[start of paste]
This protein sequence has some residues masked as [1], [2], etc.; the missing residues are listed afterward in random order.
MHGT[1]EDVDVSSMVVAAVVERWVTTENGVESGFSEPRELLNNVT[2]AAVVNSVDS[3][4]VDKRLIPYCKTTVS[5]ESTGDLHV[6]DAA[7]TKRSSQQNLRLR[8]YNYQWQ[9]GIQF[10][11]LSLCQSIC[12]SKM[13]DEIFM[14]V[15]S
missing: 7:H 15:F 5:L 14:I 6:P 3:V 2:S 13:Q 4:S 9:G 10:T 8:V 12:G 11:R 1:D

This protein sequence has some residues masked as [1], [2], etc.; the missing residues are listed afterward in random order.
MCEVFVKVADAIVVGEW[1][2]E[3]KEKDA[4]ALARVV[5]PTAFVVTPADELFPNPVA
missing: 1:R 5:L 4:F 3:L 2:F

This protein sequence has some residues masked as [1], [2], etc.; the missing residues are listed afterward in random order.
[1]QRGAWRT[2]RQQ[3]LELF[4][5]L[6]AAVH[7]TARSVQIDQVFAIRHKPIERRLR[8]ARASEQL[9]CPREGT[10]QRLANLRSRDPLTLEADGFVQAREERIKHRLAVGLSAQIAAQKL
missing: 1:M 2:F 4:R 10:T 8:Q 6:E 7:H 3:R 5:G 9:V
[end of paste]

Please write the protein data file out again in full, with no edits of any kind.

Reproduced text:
This protein sequence has some residues masked as [1], [2], etc.; the missing residues are listed afterward in random order.
MHGT[1]EDVDVSSMVVAAVVERWVTTENGVESGFSEPRELLNNVT[2]AAVVNSVDS[3][4]VDKRLIPYCKTTVS[5]ESTGDLHV[6]DAA[7]TKRSSQQNLRLR[8]YNYQWQ[9]GIQF[10][11]LSLCQSIC[12]SKM[13]DEIFM[14]V[15]S
missing: 7:H 15:F 5:L 14:I 6:P 3:V 2:S 13:Q 4:S 9:G 10:T 8:V 12:G 11:R 1:D

This protein sequence has some residues masked as [1], [2], etc.; the missing residues are listed afterward in random order.
MCEVFVKVADAIVVGEW[1][2]E[3]KEKDA[4]ALARVV[5]PTAFVVTPADELFPNPVA
missing: 1:R 5:L 4:F 3:L 2:F

This protein sequence has some residues masked as [1], [2], etc.; the missing residues are listed afterward in random order.
[1]QRGAWRT[2]RQQ[3]LELF[4][5]L[6]AAVH[7]TARSVQIDQVFAIRHKPIERRLR[8]ARASEQL[9]CPREGT[10]QRLANLRSRDPLTLEADGFVQAREERIKHRLAVGLSAQIAAQKL
missing: 1:M 2:F 4:R 10:T 8:Q 6:E 7:H 3:R 5:G 9:V